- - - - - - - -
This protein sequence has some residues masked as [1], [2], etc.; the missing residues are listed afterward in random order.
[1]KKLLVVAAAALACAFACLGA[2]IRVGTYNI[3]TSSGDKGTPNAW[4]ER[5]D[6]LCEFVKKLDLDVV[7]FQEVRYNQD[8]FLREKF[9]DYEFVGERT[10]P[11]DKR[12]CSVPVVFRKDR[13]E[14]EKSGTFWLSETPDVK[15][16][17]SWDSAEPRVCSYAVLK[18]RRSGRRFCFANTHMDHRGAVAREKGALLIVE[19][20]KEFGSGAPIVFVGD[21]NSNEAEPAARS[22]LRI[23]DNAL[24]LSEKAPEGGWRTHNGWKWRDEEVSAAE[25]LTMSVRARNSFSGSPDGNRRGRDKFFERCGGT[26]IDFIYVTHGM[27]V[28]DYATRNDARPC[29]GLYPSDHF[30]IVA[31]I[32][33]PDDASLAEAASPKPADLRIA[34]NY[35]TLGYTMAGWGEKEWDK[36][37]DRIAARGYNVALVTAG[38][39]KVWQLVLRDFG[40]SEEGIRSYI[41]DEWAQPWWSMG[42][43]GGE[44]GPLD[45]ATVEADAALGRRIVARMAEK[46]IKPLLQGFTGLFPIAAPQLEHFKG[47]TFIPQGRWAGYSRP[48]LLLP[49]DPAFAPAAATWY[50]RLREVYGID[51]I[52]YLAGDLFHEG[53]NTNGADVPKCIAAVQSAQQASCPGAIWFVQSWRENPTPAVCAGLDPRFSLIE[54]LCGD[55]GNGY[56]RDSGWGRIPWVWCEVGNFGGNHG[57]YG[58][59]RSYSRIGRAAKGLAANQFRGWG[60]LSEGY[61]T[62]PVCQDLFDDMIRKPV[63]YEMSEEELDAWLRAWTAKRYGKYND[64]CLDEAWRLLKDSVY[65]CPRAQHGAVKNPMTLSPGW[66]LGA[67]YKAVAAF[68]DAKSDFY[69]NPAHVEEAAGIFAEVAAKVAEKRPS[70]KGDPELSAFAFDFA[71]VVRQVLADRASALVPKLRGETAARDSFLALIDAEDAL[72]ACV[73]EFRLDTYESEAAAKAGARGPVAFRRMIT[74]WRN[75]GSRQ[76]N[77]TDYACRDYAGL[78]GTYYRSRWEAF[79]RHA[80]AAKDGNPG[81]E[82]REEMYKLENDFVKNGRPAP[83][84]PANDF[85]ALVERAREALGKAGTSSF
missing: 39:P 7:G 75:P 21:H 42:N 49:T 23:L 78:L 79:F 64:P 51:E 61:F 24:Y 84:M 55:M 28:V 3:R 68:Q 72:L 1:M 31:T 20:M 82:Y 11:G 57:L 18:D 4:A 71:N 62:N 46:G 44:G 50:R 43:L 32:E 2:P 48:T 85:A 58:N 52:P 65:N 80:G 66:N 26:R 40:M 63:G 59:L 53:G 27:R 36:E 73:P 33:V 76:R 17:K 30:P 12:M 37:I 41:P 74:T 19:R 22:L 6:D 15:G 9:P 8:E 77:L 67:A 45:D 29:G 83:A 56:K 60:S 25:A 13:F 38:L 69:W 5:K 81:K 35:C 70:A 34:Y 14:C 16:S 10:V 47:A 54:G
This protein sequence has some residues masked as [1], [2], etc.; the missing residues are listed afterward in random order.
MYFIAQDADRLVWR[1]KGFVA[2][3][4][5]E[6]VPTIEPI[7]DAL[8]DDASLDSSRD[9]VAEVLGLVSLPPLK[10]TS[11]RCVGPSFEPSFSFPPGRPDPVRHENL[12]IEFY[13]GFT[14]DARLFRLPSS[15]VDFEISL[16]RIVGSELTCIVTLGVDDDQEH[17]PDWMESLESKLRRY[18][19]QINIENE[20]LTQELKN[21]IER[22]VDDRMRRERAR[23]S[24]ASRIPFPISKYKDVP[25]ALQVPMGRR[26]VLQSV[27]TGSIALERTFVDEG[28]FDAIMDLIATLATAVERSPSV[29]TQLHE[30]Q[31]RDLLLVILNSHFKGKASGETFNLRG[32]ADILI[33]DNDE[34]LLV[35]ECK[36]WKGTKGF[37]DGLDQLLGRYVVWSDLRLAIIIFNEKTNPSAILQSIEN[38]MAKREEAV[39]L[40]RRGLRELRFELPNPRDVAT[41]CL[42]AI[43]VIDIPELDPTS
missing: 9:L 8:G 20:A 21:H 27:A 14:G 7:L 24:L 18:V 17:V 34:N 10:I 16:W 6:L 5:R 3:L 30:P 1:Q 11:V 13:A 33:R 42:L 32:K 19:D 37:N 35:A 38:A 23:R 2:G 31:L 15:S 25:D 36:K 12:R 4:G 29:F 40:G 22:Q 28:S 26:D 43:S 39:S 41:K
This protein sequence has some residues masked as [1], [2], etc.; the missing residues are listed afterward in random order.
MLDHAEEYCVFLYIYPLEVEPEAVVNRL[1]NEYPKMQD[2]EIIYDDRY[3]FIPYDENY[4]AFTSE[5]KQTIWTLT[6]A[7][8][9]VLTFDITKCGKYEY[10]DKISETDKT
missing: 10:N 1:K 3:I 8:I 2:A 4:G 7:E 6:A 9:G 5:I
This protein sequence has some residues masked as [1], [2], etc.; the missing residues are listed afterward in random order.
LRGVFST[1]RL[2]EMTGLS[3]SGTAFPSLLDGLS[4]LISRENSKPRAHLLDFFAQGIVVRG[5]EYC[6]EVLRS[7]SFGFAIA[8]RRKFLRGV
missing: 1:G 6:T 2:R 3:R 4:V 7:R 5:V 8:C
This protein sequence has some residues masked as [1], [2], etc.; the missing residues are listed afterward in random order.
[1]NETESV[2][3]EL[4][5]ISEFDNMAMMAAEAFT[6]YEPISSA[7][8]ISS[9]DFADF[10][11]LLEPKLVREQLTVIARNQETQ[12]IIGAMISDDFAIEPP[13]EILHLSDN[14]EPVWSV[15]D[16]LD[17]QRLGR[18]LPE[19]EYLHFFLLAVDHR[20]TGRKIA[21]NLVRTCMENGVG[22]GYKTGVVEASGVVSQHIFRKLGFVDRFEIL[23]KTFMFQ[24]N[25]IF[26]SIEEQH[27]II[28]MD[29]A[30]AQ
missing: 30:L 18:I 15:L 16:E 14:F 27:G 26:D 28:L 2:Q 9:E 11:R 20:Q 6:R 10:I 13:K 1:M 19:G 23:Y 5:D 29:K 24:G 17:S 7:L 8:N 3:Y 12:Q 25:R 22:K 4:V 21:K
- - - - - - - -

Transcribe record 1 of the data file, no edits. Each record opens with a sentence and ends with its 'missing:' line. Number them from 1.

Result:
This protein sequence has some residues masked as [1], [2], etc.; the missing residues are listed afterward in random order.
[1]KKLLVVAAAALACAFACLGA[2]IRVGTYNI[3]TSSGDKGTPNAW[4]ER[5]D[6]LCEFVKKLDLDVV[7]FQEVRYNQD[8]FLREKF[9]DYEFVGERT[10]P[11]DKR[12]CSVPVVFRKDR[13]E[14]EKSGTFWLSETPDVK[15][16][17]SWDSAEPRVCSYAVLK[18]RRSGRRFCFANTHMDHRGAVAREKGALLIVE[19][20]KEFGSGAPIVFVGD[21]NSNEAEPAARS[22]LRI[23]DNAL[24]LSEKAPEGGWRTHNGWKWRDEEVSAAE[25]LTMSVRARNSFSGSPDGNRRGRDKFFERCGGT[26]IDFIYVTHGM[27]V[28]DYATRNDARPC[29]GLYPSDHF[30]IVA[31]I[32][33]PDDASLAEAASPKPADLRIA[34]NY[35]TLGYTMAGWGEKEWDK[36][37]DRIAARGYNVALVTAG[38][39]KVWQLVLRDFG[40]SEEGIRSYI[41]DEWAQPWWSMG[42][43]GGE[44]GPLD[45]ATVEADAALGRRIVARMAEK[46]IKPLLQGFTGLFPIAAPQLEHFKG[47]TFIPQGRWAGYSRP[48]LLLP[49]DPAFAPAAATWY[50]RLREVYGID[51]I[52]YLAGDLFHEG[53]NTNGADVPKCIAAVQSAQQASCPGAIWFVQSWRENPTPAVCAGLDPRFSLIE[54]LCGD[55]GNGY[56]RDSGWGRIPWVWCEVGNFGGNHG[57]YG[58][59]RSYSRIGRAAKGLAANQFRGWG[60]LSEGY[61]T[62]PVCQDLFDDMIRKPV[63]YEMSEEELDAWLRAWTAKRYGKYND[64]CLDEAWRLLKDSVY[65]CPRAQHGAVKNPMTLSPGW[66]LGA[67]YKAVAAF[68]DAKSDFY[69]NPAHVEEAAGIFAEVAAKVAEKRPS[70]KGDPELSAFAFDFA[71]VVRQVLADRASALVPKLRGETAARDSFLALIDAEDAL[72]ACV[73]EFRLDTYESEAAAKAGARGPVAFRRMIT[74]WRN[75]GSRQ[76]N[77]TDYACRDYAGL[78]GTYYRSRWEAF[79]RHA[80]AAKDGNPG[81]E[82]REEMYKLENDFVKNGRPAP[83][84]PANDF[85]ALVERAREALGKAGTSSF
missing: 39:P 7:G 75:P 21:H 42:N 49:T 23:L 78:L 79:F 64:P 51:E 61:F 24:Y 84:M 55:M 28:V 3:R 68:Q 72:L 1:M 31:T 20:M 82:Y 11:G 57:L 18:D 4:A 71:N 62:N 46:G 44:G 50:R 43:L 32:E 2:P 48:T 85:A 58:N 52:P 65:N 80:G 66:N 26:R 40:M 63:G 59:L 53:G 27:R 36:E 73:P 33:V 76:R 17:K 30:P 12:M 37:I 41:P 74:T 19:R 22:L 6:D 15:G 9:P 8:E 77:L 67:A 45:D 29:G 83:A 56:K 60:S 25:A 13:F 38:L 69:W 5:K 81:K 35:C 70:A 34:Y 14:C 16:S 10:V 47:A 54:G